Divers excavating the royal ship Kronan in the waters off the Baltic Sea island of Öland came upon the smelly material inside a black tin jar found on the seabed this month.
"It's a pretty good guess that it's some kind of dairy product, and we think it is cheese," researcher Lars Einarsson at the Kalmar County Museum told The Local on Wednesday.
"It looks a bit like some kind of granular Roquefort cheese. It's been in the mud, so it's reasonably well preserved, but at the same time it has been at the bottom of the sea for 340 years – we're not talking Tutankhamun's burial chamber," he said.
Einarsson said the thick, gooey find smells strongly of cheese and yeast.
"I think it smells quite nice, because I like exotic food. But I would not want to taste it."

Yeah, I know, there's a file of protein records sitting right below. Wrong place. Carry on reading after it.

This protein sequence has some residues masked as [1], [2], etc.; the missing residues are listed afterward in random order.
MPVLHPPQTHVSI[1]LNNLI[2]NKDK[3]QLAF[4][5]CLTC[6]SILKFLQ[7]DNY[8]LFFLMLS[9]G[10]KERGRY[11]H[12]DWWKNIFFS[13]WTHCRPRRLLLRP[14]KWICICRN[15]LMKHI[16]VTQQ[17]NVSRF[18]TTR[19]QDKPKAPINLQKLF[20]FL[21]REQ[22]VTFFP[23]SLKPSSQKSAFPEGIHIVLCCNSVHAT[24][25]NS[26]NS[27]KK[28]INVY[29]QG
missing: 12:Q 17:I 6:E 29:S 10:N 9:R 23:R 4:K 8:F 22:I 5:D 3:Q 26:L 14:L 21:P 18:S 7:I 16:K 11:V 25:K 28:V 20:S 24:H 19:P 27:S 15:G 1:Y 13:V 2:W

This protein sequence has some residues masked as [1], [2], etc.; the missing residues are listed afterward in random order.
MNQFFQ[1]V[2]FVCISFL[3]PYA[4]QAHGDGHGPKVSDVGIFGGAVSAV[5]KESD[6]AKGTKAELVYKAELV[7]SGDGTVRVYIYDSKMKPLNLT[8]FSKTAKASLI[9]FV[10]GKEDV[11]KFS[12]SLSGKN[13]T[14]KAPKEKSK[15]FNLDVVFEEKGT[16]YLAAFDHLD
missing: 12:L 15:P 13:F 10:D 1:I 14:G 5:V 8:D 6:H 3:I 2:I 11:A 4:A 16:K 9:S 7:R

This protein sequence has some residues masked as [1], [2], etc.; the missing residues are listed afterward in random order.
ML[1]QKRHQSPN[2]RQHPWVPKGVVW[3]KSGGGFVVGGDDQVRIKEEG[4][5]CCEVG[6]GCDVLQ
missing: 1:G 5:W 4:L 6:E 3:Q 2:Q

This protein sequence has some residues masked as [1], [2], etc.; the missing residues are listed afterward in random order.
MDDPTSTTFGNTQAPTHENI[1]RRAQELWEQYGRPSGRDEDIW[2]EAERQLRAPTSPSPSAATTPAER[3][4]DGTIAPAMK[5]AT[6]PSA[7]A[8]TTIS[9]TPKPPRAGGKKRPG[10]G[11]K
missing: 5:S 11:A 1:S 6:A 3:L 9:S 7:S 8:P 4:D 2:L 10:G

He and his team presented the suspected cheese on Tuesday along with some of the other items salvaged during the two-week diving project in July – including 14 gold coins and a diamond ring.
A file photo of divers searching the shipwreck. Photo: Andi Loor/TT
The royal ship Kronan sank at noon on June 1st, 1676, just prior to hostilities beginning between the Swedish and the allied Danish-Dutch fleet, known as the "The Battle of Southern Öland".
Only some 40 men survived the sinking of the ship, with 800 or so perishing in the waters.
More than 20,000 items have so far been recovered from the vessel since it was located in 1980, including crew members' cranial remains, with traces of brain tissue.
As for the cheese, it is currently being kept at low temperatures awaiting a scientific analysis to find out exactly what it is and what it could reveal about life on board a Swedish ship in the 17th century.